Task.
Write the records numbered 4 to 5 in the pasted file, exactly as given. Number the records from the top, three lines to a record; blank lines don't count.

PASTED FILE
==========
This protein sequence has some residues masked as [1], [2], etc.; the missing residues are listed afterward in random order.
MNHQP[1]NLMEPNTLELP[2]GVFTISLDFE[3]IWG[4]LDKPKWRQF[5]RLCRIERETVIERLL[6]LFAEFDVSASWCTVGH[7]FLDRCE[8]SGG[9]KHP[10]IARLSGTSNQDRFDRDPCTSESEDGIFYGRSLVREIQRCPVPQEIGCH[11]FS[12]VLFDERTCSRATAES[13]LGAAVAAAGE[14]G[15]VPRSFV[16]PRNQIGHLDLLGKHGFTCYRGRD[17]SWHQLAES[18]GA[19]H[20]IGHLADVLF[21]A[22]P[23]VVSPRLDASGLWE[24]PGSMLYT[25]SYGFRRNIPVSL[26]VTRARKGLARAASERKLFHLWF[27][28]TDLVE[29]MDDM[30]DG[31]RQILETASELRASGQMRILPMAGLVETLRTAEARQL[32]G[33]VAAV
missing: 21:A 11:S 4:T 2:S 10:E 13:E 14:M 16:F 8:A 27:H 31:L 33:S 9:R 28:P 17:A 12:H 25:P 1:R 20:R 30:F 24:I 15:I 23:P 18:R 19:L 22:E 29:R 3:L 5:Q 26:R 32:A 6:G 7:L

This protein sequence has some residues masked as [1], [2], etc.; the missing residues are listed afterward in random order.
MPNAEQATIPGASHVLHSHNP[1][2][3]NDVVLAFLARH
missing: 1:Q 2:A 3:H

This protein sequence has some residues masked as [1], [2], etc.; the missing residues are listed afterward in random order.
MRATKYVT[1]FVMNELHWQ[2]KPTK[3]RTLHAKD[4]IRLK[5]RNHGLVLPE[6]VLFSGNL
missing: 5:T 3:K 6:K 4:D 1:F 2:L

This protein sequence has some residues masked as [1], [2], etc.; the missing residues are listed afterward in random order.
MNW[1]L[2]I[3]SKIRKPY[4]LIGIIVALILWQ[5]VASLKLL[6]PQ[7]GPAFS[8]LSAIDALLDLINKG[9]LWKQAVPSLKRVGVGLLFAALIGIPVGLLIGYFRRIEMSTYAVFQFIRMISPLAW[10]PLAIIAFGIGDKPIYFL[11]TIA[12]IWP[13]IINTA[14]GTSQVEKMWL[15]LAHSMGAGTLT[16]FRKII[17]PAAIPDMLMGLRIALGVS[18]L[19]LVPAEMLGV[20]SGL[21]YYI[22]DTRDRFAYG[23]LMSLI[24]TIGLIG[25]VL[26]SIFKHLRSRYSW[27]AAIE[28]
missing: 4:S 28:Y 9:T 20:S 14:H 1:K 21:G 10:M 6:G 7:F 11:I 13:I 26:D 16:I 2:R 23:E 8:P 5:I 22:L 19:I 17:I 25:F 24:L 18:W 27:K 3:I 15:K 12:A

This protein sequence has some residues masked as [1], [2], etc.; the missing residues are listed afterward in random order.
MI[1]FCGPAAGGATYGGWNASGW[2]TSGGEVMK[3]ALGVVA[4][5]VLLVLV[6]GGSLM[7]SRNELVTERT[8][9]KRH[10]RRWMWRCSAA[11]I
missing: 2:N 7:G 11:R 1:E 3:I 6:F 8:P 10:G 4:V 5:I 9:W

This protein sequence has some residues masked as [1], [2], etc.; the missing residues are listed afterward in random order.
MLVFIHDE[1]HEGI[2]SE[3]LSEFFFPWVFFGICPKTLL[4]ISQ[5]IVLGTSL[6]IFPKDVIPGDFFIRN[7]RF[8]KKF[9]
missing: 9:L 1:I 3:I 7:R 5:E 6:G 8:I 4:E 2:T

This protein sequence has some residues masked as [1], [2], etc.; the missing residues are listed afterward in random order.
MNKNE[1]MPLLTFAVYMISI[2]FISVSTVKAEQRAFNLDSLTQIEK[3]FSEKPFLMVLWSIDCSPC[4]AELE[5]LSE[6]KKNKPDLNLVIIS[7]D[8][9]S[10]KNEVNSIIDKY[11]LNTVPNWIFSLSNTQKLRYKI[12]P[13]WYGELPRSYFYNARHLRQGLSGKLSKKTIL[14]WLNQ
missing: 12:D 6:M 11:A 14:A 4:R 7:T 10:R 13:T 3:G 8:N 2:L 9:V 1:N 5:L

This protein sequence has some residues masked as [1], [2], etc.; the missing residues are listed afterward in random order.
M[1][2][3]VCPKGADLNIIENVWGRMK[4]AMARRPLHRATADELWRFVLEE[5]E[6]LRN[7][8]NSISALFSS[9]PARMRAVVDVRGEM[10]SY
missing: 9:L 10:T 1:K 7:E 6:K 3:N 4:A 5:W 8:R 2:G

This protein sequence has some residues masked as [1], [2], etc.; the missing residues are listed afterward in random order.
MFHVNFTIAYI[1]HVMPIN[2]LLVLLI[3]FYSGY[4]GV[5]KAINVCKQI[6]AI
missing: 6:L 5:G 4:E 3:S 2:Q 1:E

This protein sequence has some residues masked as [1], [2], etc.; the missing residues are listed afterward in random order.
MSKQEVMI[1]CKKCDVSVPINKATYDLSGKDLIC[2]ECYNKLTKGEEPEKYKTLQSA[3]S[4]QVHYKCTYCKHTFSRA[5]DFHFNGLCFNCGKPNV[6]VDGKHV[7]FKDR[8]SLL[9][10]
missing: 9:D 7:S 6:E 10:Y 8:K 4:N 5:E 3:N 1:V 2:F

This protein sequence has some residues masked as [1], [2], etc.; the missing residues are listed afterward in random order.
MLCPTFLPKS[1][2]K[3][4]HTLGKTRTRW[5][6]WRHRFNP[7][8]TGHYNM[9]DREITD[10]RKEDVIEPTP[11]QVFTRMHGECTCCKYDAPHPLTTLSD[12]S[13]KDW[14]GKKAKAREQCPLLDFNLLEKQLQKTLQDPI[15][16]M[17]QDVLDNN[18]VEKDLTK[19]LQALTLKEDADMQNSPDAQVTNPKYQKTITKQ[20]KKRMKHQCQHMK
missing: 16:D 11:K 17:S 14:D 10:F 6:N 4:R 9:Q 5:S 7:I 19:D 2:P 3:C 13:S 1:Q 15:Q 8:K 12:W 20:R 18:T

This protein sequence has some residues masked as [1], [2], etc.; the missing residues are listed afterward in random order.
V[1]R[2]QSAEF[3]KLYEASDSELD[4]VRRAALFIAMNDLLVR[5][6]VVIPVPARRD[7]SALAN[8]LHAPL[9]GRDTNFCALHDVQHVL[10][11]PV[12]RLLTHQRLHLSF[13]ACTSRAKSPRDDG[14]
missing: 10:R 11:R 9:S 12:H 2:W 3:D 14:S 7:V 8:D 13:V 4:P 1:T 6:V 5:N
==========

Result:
This protein sequence has some residues masked as [1], [2], etc.; the missing residues are listed afterward in random order.
MNW[1]L[2]I[3]SKIRKPY[4]LIGIIVALILWQ[5]VASLKLL[6]PQ[7]GPAFS[8]LSAIDALLDLINKG[9]LWKQAVPSLKRVGVGLLFAALIGIPVGLLIGYFRRIEMSTYAVFQFIRMISPLAW[10]PLAIIAFGIGDKPIYFL[11]TIA[12]IWP[13]IINTA[14]GTSQVEKMWL[15]LAHSMGAGTLT[16]FRKII[17]PAAIPDMLMGLRIALGVS[18]L[19]LVPAEMLGV[20]SGL[21]YYI[22]DTRDRFAYG[23]LMSLI[24]TIGLIG[25]VL[26]SIFKHLRSRYSW[27]AAIE[28]
missing: 4:S 28:Y 9:T 20:S 14:H 1:K 21:G 10:M 6:G 7:F 11:I 13:I 26:D 16:I 2:R 23:E 8:P 5:I 22:L 19:I 17:I 25:F 24:L 18:W 27:K 3:I 15:K 12:A

This protein sequence has some residues masked as [1], [2], etc.; the missing residues are listed afterward in random order.
MI[1]FCGPAAGGATYGGWNASGW[2]TSGGEVMK[3]ALGVVA[4][5]VLLVLV[6]GGSLM[7]SRNELVTERT[8][9]KRH[10]RRWMWRCSAA[11]I
missing: 2:N 7:G 11:R 1:E 3:I 6:F 8:P 10:G 4:V 5:I 9:W